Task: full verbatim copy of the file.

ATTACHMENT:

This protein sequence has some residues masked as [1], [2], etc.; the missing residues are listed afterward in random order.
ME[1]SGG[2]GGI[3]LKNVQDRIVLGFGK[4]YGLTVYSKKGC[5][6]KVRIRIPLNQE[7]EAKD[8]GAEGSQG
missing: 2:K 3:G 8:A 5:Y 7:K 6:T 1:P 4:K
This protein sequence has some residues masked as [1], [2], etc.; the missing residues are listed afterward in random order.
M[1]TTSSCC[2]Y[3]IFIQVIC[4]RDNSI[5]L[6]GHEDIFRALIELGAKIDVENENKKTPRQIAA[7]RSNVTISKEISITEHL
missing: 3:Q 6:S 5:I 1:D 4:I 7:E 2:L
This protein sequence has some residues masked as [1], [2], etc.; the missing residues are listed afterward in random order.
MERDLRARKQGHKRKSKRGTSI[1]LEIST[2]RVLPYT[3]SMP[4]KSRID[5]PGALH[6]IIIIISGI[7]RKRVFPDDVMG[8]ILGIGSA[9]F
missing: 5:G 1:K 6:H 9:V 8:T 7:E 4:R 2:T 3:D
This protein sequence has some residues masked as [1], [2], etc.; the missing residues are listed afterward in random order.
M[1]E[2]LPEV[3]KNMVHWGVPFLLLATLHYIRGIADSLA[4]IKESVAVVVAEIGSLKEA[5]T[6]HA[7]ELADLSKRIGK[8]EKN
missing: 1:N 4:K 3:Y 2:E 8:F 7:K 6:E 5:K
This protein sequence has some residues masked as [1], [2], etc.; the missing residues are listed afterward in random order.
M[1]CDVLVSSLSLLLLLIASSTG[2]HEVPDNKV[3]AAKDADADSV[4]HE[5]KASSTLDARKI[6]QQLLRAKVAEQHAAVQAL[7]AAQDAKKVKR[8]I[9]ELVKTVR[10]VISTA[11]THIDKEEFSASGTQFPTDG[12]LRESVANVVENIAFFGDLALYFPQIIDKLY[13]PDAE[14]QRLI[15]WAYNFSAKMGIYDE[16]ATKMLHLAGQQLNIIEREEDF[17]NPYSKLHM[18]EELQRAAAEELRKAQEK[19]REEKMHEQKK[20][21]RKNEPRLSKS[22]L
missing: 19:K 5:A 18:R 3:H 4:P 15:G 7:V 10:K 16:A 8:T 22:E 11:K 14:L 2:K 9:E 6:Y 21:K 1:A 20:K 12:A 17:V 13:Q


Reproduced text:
This protein sequence has some residues masked as [1], [2], etc.; the missing residues are listed afterward in random order.
ME[1]SGG[2]GGI[3]LKNVQDRIVLGFGK[4]YGLTVYSKKGC[5][6]KVRIRIPLNQE[7]EAKD[8]GAEGSQG
missing: 2:K 3:G 8:A 5:Y 7:K 6:T 1:P 4:K
This protein sequence has some residues masked as [1], [2], etc.; the missing residues are listed afterward in random order.
M[1]TTSSCC[2]Y[3]IFIQVIC[4]RDNSI[5]L[6]GHEDIFRALIELGAKIDVENENKKTPRQIAA[7]RSNVTISKEISITEHL
missing: 3:Q 6:S 5:I 1:D 4:I 7:E 2:L
This protein sequence has some residues masked as [1], [2], etc.; the missing residues are listed afterward in random order.
MERDLRARKQGHKRKSKRGTSI[1]LEIST[2]RVLPYT[3]SMP[4]KSRID[5]PGALH[6]IIIIISGI[7]RKRVFPDDVMG[8]ILGIGSA[9]F
missing: 5:G 1:K 6:H 9:V 8:T 7:E 4:R 2:T 3:D
This protein sequence has some residues masked as [1], [2], etc.; the missing residues are listed afterward in random order.
M[1]E[2]LPEV[3]KNMVHWGVPFLLLATLHYIRGIADSLA[4]IKESVAVVVAEIGSLKEA[5]T[6]HA[7]ELADLSKRIGK[8]EKN
missing: 1:N 4:K 3:Y 2:E 8:F 7:K 6:E 5:K
This protein sequence has some residues masked as [1], [2], etc.; the missing residues are listed afterward in random order.
M[1]CDVLVSSLSLLLLLIASSTG[2]HEVPDNKV[3]AAKDADADSV[4]HE[5]KASSTLDARKI[6]QQLLRAKVAEQHAAVQAL[7]AAQDAKKVKR[8]I[9]ELVKTVR[10]VISTA[11]THIDKEEFSASGTQFPTDG[12]LRESVANVVENIAFFGDLALYFPQIIDKLY[13]PDAE[14]QRLI[15]WAYNFSAKMGIYDE[16]ATKMLHLAGQQLNIIEREEDF[17]NPYSKLHM[18]EELQRAAAEELRKAQEK[19]REEKMHEQKK[20][21]RKNEPRLSKS[22]L
missing: 19:K 5:A 18:R 3:H 4:P 15:G 7:V 10:K 16:A 8:T 22:E 11:K 14:L 2:K 9:E 6:Y 21:K 1:A 20:K 12:A 17:V 13:Q